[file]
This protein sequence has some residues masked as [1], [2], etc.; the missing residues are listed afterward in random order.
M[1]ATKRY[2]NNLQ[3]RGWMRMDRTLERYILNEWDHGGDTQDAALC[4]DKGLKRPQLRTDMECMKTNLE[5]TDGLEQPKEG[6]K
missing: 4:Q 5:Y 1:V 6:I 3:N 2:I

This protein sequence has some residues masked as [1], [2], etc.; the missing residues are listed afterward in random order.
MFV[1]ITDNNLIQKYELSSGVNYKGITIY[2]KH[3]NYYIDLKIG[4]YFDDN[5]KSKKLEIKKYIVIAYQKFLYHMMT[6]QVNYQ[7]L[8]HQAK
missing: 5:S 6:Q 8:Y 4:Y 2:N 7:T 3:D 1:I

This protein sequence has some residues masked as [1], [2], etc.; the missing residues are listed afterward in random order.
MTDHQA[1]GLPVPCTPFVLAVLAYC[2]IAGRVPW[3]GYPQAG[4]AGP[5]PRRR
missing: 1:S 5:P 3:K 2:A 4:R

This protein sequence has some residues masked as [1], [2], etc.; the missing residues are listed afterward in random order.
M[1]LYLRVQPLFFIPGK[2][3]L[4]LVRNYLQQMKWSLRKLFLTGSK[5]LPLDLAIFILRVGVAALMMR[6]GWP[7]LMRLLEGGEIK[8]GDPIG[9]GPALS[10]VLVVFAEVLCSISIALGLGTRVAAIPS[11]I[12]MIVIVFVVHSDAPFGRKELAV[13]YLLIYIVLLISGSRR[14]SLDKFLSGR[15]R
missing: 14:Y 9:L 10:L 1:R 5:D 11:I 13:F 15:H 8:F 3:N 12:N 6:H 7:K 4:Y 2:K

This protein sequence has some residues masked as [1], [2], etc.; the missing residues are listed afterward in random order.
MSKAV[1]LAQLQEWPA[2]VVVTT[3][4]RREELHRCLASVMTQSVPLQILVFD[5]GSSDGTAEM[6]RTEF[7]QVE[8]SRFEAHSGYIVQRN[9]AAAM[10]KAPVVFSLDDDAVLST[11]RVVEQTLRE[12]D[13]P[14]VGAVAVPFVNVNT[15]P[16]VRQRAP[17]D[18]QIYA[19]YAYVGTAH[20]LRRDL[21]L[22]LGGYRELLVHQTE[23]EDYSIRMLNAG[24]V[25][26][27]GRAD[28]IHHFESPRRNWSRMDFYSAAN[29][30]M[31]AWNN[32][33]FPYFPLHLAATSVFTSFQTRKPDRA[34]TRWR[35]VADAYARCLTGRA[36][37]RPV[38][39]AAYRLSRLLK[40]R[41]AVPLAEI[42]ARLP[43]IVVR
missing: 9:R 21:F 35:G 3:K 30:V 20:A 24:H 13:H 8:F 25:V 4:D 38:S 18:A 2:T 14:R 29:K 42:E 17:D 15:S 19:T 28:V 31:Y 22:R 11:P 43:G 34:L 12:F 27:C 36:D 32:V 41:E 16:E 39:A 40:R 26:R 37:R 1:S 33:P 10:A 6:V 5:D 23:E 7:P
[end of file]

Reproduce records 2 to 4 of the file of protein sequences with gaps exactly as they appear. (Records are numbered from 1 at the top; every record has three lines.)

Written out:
This protein sequence has some residues masked as [1], [2], etc.; the missing residues are listed afterward in random order.
MFV[1]ITDNNLIQKYELSSGVNYKGITIY[2]KH[3]NYYIDLKIG[4]YFDDN[5]KSKKLEIKKYIVIAYQKFLYHMMT[6]QVNYQ[7]L[8]HQAK
missing: 5:S 6:Q 8:Y 4:Y 2:N 7:T 3:D 1:I

This protein sequence has some residues masked as [1], [2], etc.; the missing residues are listed afterward in random order.
MTDHQA[1]GLPVPCTPFVLAVLAYC[2]IAGRVPW[3]GYPQAG[4]AGP[5]PRRR
missing: 1:S 5:P 3:K 2:A 4:R

This protein sequence has some residues masked as [1], [2], etc.; the missing residues are listed afterward in random order.
M[1]LYLRVQPLFFIPGK[2][3]L[4]LVRNYLQQMKWSLRKLFLTGSK[5]LPLDLAIFILRVGVAALMMR[6]GWP[7]LMRLLEGGEIK[8]GDPIG[9]GPALS[10]VLVVFAEVLCSISIALGLGTRVAAIPS[11]I[12]MIVIVFVVHSDAPFGRKELAV[13]YLLIYIVLLISGSRR[14]SLDKFLSGR[15]R
missing: 14:Y 9:L 10:L 1:R 5:D 11:I 13:F 15:H 8:F 3:N 12:N 6:H 7:K 4:Y 2:K